Smoke Alarms

A smoke alarm, also known as a smoke detector, is a device that detects smoke and issues an audible sound and/or a visual signal to alert residents to a potential fire.

Facts and Figures

According to the Consumer Product Safety Commission:

  • Although most newer homes have smoke alarms, about one-third of all deaths in house fires in 2011 occurred in homes that lacked working smoke alarms.
  • Older homes are more likely to lack an adequate number of smoke alarms because they were built before requirements increased.
  • In 23% of home fire deaths, smoke alarms were present but did not sound. Sixty percent of these failures were caused by the power supplies having been deliberately removed due to false alarms.
  • Every year in the United States, about 3,000 people lose their lives in residential fires. Most of these deaths are caused by smoke inhalation, rather than as a result of burns.

Smoke Alarm Types

Ionization and photo-electric are the two main designs of smoke detectors. Both types must pass the same tests to be certified to the voluntary standard for smoke alarms, but they perform differently in different types of fires. Detectors may be equipped with one or both types of sensors — known as dual-sensor smoke alarms — and possibly a heat detector, as well.

These sensors are described as follows:

  • Ionization smoke sensors are the most common and economical design and are available at most hardware stores. They house a chamber sided by small metal plates that irradiate the air so that it conducts electricity. When smoke enters the chamber, the current flow becomes interrupted, which triggers an alarm to sound. These sensors will quickly detect flaming-type fires but may be slower to react to smoldering fires.
  • Photo-electric smoke sensors use a light-sensitive photocell to detect smoke inside the detector. They shine a beam of light that will be reflected by smoke toward the photocell, triggering the alarm. These sensor types work best on smoldering fires but react more slowly to flaming fires. They often must be hard-wired into the house’s electrical system, so some models can be installed only in particular locations.

While heat detectors are not technically classified as smoke detectors, they are useful in certain situations where smoke alarms are likely to sound false alarms. Dirty, dusty industrial environments, as well as the area surrounding cooking appliances, are a few places where false alarms are more likely and where heat detectors may be more useful.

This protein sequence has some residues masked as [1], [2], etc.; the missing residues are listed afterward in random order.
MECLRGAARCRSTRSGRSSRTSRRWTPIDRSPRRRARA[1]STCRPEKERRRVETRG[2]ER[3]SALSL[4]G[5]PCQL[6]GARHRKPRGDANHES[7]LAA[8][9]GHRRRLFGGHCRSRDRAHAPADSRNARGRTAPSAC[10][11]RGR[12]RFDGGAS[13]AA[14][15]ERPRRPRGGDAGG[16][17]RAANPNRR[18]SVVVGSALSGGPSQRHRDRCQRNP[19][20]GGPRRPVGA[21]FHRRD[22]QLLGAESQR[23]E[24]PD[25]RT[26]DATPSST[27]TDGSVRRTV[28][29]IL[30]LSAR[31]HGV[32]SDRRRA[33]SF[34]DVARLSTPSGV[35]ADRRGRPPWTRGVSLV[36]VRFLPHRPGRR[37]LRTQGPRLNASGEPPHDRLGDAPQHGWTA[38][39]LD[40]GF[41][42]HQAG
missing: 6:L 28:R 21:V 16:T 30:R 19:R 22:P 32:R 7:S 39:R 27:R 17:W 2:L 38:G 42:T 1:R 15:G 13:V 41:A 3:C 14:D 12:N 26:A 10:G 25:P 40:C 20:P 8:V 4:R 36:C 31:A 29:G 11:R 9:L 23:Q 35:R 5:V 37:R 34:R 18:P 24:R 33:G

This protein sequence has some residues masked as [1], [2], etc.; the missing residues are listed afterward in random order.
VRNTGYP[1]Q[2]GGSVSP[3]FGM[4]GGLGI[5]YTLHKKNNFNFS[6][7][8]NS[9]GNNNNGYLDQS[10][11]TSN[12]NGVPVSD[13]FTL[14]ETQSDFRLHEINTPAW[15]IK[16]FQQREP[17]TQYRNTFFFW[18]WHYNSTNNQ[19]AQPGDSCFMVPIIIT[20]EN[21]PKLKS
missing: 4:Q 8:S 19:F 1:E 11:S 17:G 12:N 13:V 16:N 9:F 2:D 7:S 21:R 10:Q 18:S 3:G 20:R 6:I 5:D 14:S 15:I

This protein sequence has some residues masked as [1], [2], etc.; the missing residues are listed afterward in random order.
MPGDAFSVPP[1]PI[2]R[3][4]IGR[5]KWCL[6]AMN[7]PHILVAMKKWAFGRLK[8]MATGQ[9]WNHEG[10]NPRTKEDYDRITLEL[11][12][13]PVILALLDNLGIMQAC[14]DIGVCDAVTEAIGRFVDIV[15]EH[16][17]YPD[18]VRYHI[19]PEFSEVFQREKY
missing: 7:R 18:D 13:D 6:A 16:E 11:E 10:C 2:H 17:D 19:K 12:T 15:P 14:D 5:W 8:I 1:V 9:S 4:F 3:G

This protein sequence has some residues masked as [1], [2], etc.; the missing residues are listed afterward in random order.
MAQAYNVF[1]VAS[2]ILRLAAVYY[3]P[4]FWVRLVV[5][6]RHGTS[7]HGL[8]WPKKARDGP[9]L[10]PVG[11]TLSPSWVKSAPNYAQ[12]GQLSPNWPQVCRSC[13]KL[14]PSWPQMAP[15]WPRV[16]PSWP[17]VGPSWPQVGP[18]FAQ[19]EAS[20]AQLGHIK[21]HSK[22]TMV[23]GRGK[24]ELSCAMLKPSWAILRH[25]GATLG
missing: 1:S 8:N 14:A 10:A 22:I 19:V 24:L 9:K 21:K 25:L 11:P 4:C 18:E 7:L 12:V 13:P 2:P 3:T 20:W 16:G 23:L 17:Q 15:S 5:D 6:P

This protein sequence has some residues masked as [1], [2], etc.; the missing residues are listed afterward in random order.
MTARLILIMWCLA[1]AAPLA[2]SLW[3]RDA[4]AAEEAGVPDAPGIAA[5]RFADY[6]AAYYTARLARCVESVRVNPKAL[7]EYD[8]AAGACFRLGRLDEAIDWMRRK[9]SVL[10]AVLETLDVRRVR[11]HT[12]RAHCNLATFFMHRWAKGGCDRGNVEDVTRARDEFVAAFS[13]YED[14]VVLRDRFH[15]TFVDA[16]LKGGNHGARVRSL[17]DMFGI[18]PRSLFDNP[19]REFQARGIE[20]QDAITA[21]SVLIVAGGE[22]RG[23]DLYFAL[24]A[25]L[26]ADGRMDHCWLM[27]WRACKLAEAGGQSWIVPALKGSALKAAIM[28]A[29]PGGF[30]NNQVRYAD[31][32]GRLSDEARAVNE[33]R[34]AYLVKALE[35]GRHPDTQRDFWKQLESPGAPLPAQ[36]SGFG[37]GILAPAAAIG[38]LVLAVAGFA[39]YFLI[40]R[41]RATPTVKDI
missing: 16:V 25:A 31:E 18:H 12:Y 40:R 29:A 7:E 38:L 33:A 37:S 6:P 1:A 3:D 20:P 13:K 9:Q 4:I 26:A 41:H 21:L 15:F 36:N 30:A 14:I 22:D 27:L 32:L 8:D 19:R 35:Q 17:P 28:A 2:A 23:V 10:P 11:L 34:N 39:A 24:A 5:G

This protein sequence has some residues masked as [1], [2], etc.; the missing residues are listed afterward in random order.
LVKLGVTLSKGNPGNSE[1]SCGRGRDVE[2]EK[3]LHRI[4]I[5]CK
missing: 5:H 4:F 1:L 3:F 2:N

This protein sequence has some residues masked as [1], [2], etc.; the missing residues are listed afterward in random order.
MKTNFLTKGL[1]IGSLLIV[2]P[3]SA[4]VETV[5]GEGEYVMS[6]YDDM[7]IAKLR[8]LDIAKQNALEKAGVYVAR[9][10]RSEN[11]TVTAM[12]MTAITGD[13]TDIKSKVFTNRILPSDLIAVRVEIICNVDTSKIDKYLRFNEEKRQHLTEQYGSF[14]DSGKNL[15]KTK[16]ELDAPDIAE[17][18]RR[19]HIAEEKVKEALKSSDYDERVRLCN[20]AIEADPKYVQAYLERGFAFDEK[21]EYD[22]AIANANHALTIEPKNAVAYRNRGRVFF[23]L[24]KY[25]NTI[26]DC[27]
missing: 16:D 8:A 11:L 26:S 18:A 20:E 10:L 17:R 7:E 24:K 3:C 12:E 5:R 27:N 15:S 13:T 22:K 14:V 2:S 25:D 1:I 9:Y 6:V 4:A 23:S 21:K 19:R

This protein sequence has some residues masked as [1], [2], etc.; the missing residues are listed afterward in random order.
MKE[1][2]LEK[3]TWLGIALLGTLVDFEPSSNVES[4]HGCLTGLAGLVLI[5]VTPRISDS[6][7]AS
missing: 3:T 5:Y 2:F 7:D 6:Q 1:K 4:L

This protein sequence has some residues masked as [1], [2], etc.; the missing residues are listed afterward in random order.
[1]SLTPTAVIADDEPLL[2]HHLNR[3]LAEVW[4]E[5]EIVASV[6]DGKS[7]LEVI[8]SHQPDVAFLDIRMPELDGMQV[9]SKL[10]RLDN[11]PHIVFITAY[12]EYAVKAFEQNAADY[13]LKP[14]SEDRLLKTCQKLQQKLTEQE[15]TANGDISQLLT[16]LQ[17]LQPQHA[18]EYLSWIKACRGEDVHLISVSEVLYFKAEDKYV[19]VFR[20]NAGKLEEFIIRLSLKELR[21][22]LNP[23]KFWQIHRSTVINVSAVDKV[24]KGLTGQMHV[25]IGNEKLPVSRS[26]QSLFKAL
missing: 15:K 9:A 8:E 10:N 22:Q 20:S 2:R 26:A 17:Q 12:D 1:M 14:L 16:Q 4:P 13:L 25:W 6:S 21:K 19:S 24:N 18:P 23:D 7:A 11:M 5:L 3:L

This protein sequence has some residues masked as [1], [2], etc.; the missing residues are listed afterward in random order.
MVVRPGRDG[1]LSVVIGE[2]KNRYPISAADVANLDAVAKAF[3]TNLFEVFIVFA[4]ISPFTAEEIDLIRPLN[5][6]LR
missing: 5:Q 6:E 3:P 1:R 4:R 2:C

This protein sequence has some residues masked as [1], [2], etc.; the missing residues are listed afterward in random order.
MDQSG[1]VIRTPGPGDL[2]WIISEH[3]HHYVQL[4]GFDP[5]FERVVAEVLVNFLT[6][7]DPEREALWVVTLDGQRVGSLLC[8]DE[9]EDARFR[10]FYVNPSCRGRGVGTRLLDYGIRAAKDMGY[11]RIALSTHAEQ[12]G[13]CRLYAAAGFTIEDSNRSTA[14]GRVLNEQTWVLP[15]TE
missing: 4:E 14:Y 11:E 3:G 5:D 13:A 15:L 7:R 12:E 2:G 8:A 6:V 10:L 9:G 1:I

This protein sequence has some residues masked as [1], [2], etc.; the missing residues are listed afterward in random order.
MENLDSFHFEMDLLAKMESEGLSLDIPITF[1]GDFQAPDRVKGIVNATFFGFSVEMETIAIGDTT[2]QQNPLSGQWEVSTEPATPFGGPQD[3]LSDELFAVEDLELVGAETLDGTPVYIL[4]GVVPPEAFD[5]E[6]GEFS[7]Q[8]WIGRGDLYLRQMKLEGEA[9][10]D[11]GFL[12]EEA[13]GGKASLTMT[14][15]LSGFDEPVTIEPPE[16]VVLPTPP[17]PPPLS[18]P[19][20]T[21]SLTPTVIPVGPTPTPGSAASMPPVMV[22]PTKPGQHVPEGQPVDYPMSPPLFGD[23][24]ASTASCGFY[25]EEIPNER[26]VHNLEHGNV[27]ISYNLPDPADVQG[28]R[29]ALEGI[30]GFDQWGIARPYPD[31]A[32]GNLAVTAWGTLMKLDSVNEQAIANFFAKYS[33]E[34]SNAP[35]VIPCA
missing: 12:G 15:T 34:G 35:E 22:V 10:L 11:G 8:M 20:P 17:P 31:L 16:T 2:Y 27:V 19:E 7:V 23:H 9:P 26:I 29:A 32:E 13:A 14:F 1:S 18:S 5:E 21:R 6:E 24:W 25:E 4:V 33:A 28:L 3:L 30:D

Location

Individual authorities having jurisdiction (AHJs) may have their own requirements for smoke-alarm placement, so homeowners can check with their local building codes if they need specific instructions. The following guidelines, however, can be helpful.

Smoke alarms should be installed in the following locations:

  • on the ceiling or wall outside of each bedroom;
  • in the basement, preferably on the ceiling near the basement stairs;
  • in the garage, due to all the combustible materials commonly stored there;
  • on the ceiling or on the wall, with the top of the detector between 6 to 12 inches from the ceiling; and/or
  • in each story within a building, including basements and cellars, but not crawlspaces or uninhabited attics.

Smoke alarms should not be installed in the following locations:

  • near heating or air-conditioning supply and return vents;
  • near a kitchen appliance;
  • near windows, ceiling fans or bathrooms equipped with a shower or tub;
  • where ambient conditions, including humidity and temperature, are outside the limits specified by the manufacturer’s instructions;
  • within an unfinished attic or garage, or in other spaces where temperatures can rise or fall beyond the limits set by the manufacturer;
  • where the mounting surface could become considerably warmer or cooler than the rest of the room, such as an inadequately insulated ceiling below an unfinished attic; or
  • in dead-air spots, such as the top of a peaked roof or a ceiling-to-wall corner.

Power and Interconnection

Power for the smoke alarms may be hard-wired directly into the building’s electrical system, or it may come from just a battery. Hard-wired smoke detectors are more reliable because the power source cannot be removed or drained, although they will not function in a power outage unless they also have batteries for backup. Battery-operated units often fail because the battery can be easily removed, dislodged or drained, although these units can be installed almost anywhere. Older buildings might be restricted to battery-powered designs, while newer homes generally offer more options for power sources. If possible, homeowners should install smoke alarms that are hard-wired with a battery backup, especially during a renovation or remodeling project.